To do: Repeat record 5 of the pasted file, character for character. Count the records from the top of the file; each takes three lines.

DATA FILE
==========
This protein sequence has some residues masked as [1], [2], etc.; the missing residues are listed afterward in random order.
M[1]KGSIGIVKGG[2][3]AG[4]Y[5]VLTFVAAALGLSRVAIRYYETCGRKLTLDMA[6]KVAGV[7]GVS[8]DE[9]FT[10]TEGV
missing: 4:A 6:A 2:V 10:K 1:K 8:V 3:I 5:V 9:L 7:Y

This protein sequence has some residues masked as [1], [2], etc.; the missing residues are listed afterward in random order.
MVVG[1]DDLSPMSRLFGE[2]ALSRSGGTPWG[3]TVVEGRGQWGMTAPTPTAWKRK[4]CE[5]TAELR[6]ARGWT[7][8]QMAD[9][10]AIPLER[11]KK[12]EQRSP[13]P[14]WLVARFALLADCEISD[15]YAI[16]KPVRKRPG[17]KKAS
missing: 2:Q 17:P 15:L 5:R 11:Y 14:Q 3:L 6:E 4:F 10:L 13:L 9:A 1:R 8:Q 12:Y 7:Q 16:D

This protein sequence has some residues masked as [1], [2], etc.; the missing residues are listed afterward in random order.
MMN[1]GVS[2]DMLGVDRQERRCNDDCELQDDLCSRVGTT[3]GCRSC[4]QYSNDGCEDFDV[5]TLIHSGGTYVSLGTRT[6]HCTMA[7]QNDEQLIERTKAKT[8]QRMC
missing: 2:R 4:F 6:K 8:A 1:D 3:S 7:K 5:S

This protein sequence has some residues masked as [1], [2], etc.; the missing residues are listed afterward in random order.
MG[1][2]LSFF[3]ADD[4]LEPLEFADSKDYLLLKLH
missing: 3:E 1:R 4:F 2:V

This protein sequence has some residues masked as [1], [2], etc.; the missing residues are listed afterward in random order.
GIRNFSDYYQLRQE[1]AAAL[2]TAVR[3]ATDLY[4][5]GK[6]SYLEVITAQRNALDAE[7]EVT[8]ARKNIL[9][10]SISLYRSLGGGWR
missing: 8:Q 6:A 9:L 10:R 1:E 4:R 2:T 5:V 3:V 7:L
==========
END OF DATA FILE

This protein sequence has some residues masked as [1], [2], etc.; the missing residues are listed afterward in random order.
GIRNFSDYYQLRQE[1]AAAL[2]TAVR[3]ATDLY[4][5]GK[6]SYLEVITAQRNALDAE[7]EVT[8]ARKNIL[9][10]SISLYRSLGGGWR
missing: 8:Q 6:A 9:L 10:R 1:E 4:R 2:T 5:V 3:V 7:L